A meta-analysis of 33 studies, which included thallium-201 and technetium-99m tracers, found that SPECT MPI with treadmill exercise stress for the detection of significant coronary artery disease, defined as a stenosis of more than 50%, had an average sensitivity of 87% and specificity of 73%.17 SPECT MPI with pharmacologic stress using adenosine or dipyridamole — coronary vasodilators often employed when patients are incapable of adequate exercise — demonstrated similar results with an average sensitivity of 89% and specificity of 75%.17 With the addition of gated SPECT imaging in MPI with technetium-99m radiotracers in patients with symptoms suggestive of typical or atypical angina, exercise or pharmacologic stress SPECT MPI yielded a sensitivity of 85-90% and a specificity of 80-90%.17,25,26,27

A meta-analysis of 1405 patients compared stress echocardiography with stress MPI for detection of coronary artery disease. MPI yielded higher sensitivity (84% for MPI vs 80% for stress echo), but had lower specificity (77% for MPI vs 86% for stress echo).15 A comparison of the sensitivities and specificities for the different modalities is summarized in Figure 5. The studies included in this meta-analysis primarily utilized older techniques, whereas studies utilizing more contemporary techniques for MPI have yielded specificities similar to stress echocardiography.17,25,26,27

Figure 5: Sensitivity and Specificity of Noninvasive Tests for the Detection of Coronary Artery Disease28,29


Risk Stratification

In patients with stable coronary artery disease, it remained unclear whether an initial management strategy of percutaneous coronary intervention (PCI) with intensive pharmacologic therapy and lifestyle intervention (optimal medical therapy) is superior to optimal medical therapy alone in reducing the risk of cardiovascular events. The Clinical Outcomes Utilizing Revascularization and Aggressive Drug Evaluation (COURAGE) trial was designed to determine whether PCI coupled with optimal medical therapy reduces the risk of death or nonfatal MI in patients with stable coronary artery disease, as compared with optimal medical therapy alone. Such a “strategy trial” had never been conducted since the advent of angioplasty in 1977. The trial investigators conducted a randomized trial involving 2287 patients who had objective evidence of myocardial ischemia and significant coronary artery disease at 50 U.S. and Canadian centers. Between 1999 and 2004, they assigned 1149 patients to undergo PCI with optimal medical therapy (PCI group) and 1138 to receive optimal medical therapy alone (medical-therapy group). The primary outcome was death from any cause and nonfatal MI during a follow-up period of 2.5 to 7.0 years (median, 4.6). There were 211 primary events in the PCI group and 202 events in the medical-therapy group. The 4.6-year cumulative primary-event rates were 19.0% in the PCI group and 18.5% in the medical-therapy group. There were no significant differences between the PCI group and the medical-therapy group in the composite of death, MI, and stroke (20.0% vs 19.5%); hospitalization for acute coronary syndrome (12.4% vs 11.8%); or MI (13.2% vs 12.3%). The authors concluded that as an initial management strategy in patients with stable coronary artery disease, PCI did not reduce the risk of death, MI, or other major cardiovascular events when added to optimal medical therapy.30

Advances in the understanding of the pathophysiologic basis for acute coronary syndromes and the important role that plaque rupture or fissure plays in the genesis of MI clearly indicate that non-flow-limiting coronary stenoses are the principal progenitors of most hard clinical events.31,32,33 It is well established that coronary occlusion following plaque rupture or fissuring is an emergency that cannot be optimally managed pharmacologically. Abundant data from clinical trials show that urgent or emergent PCI in patients with ST-segment elevation MI or high-risk non-ST-segment elevation MI reduces the rates of death or subsequent MI.34-39 The COURAGE trial does not challenge this fact. However, performing elective PCI in patients with chronic angina and stable coronary artery disease is virtually identical procedurally to that performed in patients with acute coronary syndromes. Thus, many have accepted the broader premise that PCI would confer a more durable clinical benefit (i.e., beyond angina relief or improved exercise performance) in patients with chronic angina and stable coronary artery disease as well. This belief system is rooted in a scientifically plausible clinical construct that dilating one or more flow-limiting coronary stenoses would be inherently superior to an approach that involved only pharmacologic and lifestyle interventions, but this premise was unproven.16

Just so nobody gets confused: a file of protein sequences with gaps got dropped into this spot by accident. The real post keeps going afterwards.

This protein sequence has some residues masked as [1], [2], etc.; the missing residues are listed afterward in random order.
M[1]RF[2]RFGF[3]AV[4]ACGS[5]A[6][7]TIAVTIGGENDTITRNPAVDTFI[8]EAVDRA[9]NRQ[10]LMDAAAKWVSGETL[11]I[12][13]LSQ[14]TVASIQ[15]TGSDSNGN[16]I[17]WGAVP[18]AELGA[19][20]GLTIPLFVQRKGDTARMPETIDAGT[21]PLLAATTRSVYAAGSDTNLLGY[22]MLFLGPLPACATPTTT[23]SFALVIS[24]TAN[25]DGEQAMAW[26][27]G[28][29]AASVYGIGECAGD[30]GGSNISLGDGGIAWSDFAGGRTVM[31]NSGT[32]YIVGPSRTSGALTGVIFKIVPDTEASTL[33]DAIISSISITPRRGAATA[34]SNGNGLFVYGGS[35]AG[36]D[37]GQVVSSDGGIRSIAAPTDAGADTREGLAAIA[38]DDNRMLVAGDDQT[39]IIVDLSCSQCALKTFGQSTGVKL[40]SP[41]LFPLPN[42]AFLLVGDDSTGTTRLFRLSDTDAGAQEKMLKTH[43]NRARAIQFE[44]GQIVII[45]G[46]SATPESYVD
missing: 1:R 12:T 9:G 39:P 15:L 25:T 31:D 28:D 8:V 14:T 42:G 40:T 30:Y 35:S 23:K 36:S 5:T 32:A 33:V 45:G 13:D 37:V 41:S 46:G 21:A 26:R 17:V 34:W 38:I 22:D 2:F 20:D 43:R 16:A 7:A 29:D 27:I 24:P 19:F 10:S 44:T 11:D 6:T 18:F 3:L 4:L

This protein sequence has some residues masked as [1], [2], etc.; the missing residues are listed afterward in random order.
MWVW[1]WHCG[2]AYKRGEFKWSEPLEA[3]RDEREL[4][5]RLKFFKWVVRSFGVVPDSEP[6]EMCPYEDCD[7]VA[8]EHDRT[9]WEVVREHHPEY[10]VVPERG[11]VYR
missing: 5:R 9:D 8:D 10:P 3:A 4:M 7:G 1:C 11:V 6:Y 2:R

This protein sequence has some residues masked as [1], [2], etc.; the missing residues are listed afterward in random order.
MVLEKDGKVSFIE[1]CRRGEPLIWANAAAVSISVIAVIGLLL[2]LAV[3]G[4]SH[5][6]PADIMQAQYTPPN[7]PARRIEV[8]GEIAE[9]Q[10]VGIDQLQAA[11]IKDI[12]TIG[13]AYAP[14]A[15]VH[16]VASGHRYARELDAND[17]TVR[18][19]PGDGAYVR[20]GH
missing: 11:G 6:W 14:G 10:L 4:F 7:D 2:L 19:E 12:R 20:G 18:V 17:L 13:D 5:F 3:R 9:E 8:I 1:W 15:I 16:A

The application of prognostic testing is based on the premise that patients can be stratified with respect to risk for adverse outcomes and can receive intervention to change the natural history of their disease so that their subsequent risk is reduced. Several studies have historically shown that patients with stable coronary disease can be stratified into different risk groups based on demographics, exercise, MPI, and catheterization information.40-49 Schinkel and colleagues found that half of 650 patients with known or suspected CAD with normal exercise ECGs had abnormal SPECT myocardial perfusion studies. In 20% of these studies, the abnormalities were related to ischemia and, therefore, reversible. The degree of abnormality on myocardial perfusion SPECT was predictive of cardiovascular death or morbidity out to 10 years. The summed stress score (SSS), which measures both infarcted and ischemic myocardium, was an independent predictor of major adverse cardiac events. The summed rest score (SRS), which measures the amount of infarcted myocardium, was an independent predictor of death.